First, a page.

TORONTO (Reuters) - A fiery Canadian National Railway Co derailment in Alberta in 2013 was caused by rail defects that were not detected in tests just two months before the incident, Canada’s Transportation Safety Board said on Tuesday.
The safety watchdog said the train derailed at a curve because the rail it was traveling on fractured. Investigators later found “numerous defects” along the curve.
Three tank cars released liquefied petroleum gas, which exploded and burned. There were no injuries, but 106 nearby homes were evacuated.
Transport Canada rules called for the track involved in the incident to be checked for flaws using ultrasonic detectors at least once a year, but CN Rail exceeded those guidelines, testing four times between January 2013 and the October 19 derailment.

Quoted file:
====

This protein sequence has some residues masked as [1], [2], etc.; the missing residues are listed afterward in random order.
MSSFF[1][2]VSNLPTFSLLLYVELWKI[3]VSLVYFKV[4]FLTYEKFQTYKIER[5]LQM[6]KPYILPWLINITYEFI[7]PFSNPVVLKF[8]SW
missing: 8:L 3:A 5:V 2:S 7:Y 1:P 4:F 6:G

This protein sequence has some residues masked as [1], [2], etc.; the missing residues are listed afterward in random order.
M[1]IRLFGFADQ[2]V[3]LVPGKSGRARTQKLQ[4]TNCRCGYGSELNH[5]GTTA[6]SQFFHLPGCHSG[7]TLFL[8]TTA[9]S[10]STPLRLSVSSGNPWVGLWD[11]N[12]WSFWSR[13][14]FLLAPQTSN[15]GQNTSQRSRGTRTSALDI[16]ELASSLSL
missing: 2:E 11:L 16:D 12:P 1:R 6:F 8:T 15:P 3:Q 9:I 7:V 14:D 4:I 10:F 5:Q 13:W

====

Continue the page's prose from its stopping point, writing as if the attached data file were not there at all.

“Ultrasonic testing has proven to be a reliable and economical testing method, but as with all non-destructive test methods, there can be limitations,” said the board in its report.
After the accident CN did special rail inspections on foot, and launched a program to grind down similar sections of track. Grinding removes small defects, which can make ultrasonic detectors work better.
“As the TSB report indicates, CN implemented a number of additional safety measures following the incident, as the TSB investigation was taking place,” CN said in an emailed statement.
Reporting by Allison Martell. Editing by Andre Grenon